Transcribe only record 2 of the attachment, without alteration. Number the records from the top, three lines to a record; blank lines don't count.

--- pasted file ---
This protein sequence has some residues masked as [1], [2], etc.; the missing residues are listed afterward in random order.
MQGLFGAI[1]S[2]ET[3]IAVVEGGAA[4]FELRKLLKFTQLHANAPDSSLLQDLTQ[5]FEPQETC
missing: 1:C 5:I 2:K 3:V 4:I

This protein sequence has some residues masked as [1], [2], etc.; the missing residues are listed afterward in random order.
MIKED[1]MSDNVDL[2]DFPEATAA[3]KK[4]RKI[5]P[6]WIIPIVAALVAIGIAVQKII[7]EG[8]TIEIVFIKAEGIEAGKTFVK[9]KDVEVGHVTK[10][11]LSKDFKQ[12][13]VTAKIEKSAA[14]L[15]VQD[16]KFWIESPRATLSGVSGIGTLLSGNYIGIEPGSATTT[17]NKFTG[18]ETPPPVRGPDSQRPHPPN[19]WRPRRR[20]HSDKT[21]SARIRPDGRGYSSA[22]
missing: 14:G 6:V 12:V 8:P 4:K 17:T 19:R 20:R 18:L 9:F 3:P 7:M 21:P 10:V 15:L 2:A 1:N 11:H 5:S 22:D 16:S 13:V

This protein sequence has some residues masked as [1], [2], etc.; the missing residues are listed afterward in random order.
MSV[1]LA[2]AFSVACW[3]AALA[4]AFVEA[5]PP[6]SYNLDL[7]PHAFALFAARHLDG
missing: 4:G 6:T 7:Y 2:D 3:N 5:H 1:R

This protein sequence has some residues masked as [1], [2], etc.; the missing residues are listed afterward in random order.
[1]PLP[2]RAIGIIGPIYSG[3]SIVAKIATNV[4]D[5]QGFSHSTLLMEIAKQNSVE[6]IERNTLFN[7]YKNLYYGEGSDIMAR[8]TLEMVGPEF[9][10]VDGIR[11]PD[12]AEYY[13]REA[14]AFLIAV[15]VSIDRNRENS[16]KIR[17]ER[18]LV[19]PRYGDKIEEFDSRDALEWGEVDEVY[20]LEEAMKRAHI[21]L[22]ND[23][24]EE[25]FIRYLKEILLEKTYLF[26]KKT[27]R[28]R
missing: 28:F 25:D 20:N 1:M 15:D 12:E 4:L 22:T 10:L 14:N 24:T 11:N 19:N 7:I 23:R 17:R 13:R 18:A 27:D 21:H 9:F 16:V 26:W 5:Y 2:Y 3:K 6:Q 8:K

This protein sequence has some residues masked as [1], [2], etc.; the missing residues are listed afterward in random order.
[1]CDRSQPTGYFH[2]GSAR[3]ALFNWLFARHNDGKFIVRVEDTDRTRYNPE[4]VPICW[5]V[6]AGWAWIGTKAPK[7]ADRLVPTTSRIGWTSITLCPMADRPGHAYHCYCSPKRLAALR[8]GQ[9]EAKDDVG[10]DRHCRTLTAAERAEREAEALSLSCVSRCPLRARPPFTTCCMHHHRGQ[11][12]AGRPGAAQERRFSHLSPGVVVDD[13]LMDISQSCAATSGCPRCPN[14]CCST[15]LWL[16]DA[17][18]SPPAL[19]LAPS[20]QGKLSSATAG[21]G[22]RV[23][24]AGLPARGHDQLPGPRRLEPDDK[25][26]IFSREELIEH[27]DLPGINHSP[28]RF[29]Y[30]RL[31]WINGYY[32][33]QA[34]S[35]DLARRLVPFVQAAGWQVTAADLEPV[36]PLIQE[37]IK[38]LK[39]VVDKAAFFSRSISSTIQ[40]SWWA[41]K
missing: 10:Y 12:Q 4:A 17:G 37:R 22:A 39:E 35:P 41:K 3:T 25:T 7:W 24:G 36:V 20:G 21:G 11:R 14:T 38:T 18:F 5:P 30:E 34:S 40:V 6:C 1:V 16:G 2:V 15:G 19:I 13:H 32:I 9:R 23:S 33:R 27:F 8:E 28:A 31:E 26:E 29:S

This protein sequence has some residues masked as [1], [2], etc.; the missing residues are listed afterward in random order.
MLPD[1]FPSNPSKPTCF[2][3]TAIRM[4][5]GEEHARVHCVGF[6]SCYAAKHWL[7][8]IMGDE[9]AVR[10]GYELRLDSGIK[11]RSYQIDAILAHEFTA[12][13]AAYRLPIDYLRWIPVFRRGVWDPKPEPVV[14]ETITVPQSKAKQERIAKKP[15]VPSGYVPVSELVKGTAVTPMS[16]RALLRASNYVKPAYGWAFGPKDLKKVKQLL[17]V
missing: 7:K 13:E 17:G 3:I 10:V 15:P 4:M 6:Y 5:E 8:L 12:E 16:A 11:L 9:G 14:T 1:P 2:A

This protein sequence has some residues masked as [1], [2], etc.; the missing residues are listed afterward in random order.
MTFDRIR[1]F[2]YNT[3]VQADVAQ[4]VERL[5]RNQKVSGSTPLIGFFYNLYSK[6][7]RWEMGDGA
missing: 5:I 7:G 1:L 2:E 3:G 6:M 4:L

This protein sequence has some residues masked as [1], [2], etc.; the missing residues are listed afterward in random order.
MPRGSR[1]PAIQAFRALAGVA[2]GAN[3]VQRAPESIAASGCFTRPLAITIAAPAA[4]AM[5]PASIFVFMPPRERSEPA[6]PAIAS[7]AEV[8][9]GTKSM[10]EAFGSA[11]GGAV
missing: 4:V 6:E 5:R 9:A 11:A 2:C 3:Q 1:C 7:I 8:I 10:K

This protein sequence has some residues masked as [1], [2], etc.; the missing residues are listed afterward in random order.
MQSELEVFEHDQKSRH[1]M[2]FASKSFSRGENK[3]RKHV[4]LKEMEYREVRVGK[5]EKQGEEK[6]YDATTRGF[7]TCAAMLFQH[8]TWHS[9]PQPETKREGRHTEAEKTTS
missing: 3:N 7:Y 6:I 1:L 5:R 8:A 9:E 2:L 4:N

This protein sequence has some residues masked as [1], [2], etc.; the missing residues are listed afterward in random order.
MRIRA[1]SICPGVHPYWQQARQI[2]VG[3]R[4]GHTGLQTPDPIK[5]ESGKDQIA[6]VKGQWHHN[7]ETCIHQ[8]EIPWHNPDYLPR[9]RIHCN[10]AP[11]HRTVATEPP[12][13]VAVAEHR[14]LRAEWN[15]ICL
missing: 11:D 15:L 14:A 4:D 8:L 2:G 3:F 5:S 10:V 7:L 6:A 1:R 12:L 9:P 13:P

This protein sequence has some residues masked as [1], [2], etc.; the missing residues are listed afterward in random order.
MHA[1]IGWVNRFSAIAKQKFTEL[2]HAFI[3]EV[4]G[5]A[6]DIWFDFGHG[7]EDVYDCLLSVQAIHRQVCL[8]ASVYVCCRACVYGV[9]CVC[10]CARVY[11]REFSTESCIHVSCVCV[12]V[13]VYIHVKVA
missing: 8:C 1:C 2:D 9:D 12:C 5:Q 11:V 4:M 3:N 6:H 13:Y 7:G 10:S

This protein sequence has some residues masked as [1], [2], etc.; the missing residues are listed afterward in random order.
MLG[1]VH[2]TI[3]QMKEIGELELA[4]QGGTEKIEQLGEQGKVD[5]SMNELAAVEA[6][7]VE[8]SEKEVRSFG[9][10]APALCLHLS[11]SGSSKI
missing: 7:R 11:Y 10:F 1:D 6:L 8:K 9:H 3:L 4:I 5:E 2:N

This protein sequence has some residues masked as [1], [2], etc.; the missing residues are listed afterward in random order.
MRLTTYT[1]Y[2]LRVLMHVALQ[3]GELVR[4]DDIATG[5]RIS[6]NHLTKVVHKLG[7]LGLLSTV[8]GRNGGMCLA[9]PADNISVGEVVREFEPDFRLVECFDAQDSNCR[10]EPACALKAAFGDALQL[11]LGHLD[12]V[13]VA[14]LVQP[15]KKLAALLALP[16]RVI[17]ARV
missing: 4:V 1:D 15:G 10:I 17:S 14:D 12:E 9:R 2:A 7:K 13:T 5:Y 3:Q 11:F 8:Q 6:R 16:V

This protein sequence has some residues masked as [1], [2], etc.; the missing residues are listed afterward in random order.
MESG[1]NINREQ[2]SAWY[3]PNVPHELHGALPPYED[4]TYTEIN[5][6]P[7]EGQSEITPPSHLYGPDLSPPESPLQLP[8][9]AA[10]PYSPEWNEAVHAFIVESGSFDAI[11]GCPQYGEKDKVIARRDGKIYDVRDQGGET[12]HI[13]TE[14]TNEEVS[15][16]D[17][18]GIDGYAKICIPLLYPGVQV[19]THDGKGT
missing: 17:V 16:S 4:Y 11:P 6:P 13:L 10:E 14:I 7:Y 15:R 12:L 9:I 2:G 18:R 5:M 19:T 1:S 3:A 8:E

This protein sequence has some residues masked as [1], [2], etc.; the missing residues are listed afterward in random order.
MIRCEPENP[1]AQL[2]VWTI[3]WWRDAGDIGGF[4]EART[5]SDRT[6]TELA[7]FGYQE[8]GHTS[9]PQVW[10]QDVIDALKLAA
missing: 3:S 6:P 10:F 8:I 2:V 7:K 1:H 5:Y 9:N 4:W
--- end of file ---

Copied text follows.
This protein sequence has some residues masked as [1], [2], etc.; the missing residues are listed afterward in random order.
MIKED[1]MSDNVDL[2]DFPEATAA[3]KK[4]RKI[5]P[6]WIIPIVAALVAIGIAVQKII[7]EG[8]TIEIVFIKAEGIEAGKTFVK[9]KDVEVGHVTK[10][11]LSKDFKQ[12][13]VTAKIEKSAA[14]L[15]VQD[16]KFWIESPRATLSGVSGIGTLLSGNYIGIEPGSATTT[17]NKFTG[18]ETPPPVRGPDSQRPHPPN[19]WRPRRR[20]HSDKT[21]SARIRPDGRGYSSA[22]
missing: 14:G 6:V 12:V 8:P 4:K 17:T 19:R 20:R 18:L 9:F 3:P 7:M 21:P 10:V 15:L 2:A 1:N 11:H 5:S 22:D 16:S 13:V